Farming octopus has become an issue only recently. The Spanish multinational corporation, Nueva Pescanova, announced that it plans to start marketing farmed octopus (raised on an octopus “farm” in the Canary Islands) in 2023. While octopus farming may help reduce the pressure on wild octopus populations (an estimated 350,000 tonnes caught annually – ten times the amount caught in 1950), the increasing global concern regarding octopus sentience may put a hitch in the company’s plans.
The UK prides itself on being a leader in animal welfare, and the new Sentience Act confirms that leadership. The UK also has a government minister (Lord Zac Goldsmith) responsible for an animal welfare portfolio. The press release that announced the Queen’s approval of the Animal Sentience bill also announced a bill outlawing rodent glue traps – a particularly problematic device from the perspective of animal welfare. The press release noted that the UK, since leaving the EU, “has been able to strengthen further its position as a global leader on animal rights.” The Government has also published an Action Plan for Animal Welfare. It promises to focus on five key areas – sentience and enforcement, international trade and advocacy, farm animals, pets and sporting animals, and wild animals. It will be interesting to follow how the Sentience Act now plays out in practical policies and laws in the UK.
In particular, the Sentience Act could have some far-reaching implications for wild animals and the protection of wild vertebrate (and invertebrate) habitats. Wild animals require healthy habitats and healthy environments to thrive. The Royal Society for the Protection of Birds (RSPB) in the UK produces an annual State of the Birds report, documenting a 55% decline in populations of farmland bird species and a 27% decline in populations of woodland bird species. The decline in farmland birds has occurred despite the widespread uptake of agri-environment schemes in the UK. Overall, there were just over 80 million breeding pairs of birds in the UK or 19 million fewer pairs of native breeding birds in 2017 compared to 1966.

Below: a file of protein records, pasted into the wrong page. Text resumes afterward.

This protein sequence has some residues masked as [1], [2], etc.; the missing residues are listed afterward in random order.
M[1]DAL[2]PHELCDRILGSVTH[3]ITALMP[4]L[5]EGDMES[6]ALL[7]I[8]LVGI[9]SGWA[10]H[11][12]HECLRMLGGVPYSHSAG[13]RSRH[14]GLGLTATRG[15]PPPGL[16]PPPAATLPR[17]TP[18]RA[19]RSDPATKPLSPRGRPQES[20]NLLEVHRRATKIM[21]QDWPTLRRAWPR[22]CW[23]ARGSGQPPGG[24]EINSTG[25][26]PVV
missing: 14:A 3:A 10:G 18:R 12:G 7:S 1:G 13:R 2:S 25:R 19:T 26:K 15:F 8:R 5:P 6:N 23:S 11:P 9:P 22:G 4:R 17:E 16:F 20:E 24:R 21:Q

Understanding animal sentience and which species possess it is essential in promoting better animal welfare, but providing healthy and sustainable habitats is also vital for wild animals. A new NGO, the Wild Animal Initiative (founded in 2017), highlights the issues adversely affecting wildlife and campaigns to improve the welfare of wild animals (more than just wild animal conservation).
There have been relatively few practical consequences of the various declarations in laws and public policy that animals are sentient. The new UK Animal Welfare (Sentience) Act will probably change that. The Act establishes an expert committee responsible for ensuring that government policy includes appropriate attention to animal sentience. Government ministers will be required to provide formal responses to questions raised by the new committee. This oversight process will likely raise many difficult questions about animal treatment in the years to come. It will undoubtedly begin to answer specific practical questions about the definition of sentience and the range of sentient animals.